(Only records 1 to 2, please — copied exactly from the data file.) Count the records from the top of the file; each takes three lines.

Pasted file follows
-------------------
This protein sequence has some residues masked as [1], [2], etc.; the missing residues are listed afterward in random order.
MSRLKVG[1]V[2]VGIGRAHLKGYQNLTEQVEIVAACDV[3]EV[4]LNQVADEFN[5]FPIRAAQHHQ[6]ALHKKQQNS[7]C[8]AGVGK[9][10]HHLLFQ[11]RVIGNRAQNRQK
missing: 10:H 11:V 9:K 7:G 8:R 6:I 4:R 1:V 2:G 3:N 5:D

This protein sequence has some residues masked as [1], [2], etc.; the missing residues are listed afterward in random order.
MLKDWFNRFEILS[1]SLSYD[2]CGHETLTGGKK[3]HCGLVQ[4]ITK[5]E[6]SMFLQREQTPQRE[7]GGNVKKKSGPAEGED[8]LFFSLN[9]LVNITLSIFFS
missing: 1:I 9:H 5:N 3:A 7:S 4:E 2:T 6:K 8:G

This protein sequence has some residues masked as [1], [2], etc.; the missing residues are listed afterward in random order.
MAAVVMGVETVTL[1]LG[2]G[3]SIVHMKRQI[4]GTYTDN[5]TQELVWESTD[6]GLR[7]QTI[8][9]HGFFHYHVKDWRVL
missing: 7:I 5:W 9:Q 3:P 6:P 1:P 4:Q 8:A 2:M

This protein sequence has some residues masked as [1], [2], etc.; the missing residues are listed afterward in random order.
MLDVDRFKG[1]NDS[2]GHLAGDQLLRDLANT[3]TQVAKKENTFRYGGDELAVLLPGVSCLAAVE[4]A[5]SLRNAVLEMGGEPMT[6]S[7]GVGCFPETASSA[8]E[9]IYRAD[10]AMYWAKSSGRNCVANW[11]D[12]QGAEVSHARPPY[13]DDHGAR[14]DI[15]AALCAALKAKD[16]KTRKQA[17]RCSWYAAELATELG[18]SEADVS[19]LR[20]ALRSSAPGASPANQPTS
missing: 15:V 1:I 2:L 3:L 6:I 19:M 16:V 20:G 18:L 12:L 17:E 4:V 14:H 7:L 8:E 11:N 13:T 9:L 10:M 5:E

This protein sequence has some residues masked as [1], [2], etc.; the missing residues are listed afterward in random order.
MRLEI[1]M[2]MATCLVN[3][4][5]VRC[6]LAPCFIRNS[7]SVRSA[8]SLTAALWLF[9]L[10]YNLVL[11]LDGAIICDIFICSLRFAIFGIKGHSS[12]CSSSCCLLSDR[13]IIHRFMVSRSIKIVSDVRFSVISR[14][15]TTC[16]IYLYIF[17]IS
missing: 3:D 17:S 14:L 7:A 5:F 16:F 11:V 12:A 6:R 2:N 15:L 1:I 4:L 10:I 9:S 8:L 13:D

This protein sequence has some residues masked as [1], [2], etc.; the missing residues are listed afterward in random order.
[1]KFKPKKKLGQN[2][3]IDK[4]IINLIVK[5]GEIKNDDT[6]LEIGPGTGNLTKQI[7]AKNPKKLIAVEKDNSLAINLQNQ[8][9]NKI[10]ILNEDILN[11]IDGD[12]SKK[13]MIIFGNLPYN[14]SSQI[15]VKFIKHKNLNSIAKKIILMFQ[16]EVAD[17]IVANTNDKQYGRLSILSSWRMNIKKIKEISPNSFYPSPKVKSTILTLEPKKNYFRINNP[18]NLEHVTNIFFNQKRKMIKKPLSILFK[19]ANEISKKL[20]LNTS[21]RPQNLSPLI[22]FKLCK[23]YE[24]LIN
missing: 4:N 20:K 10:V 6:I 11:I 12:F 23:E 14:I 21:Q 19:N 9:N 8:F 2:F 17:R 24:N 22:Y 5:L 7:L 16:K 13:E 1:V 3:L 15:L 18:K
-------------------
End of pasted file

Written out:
This protein sequence has some residues masked as [1], [2], etc.; the missing residues are listed afterward in random order.
MSRLKVG[1]V[2]VGIGRAHLKGYQNLTEQVEIVAACDV[3]EV[4]LNQVADEFN[5]FPIRAAQHHQ[6]ALHKKQQNS[7]C[8]AGVGK[9][10]HHLLFQ[11]RVIGNRAQNRQK
missing: 10:H 11:V 9:K 7:G 8:R 6:I 4:R 1:V 2:G 3:N 5:D

This protein sequence has some residues masked as [1], [2], etc.; the missing residues are listed afterward in random order.
MLKDWFNRFEILS[1]SLSYD[2]CGHETLTGGKK[3]HCGLVQ[4]ITK[5]E[6]SMFLQREQTPQRE[7]GGNVKKKSGPAEGED[8]LFFSLN[9]LVNITLSIFFS
missing: 1:I 9:H 5:N 3:A 7:S 4:E 2:T 6:K 8:G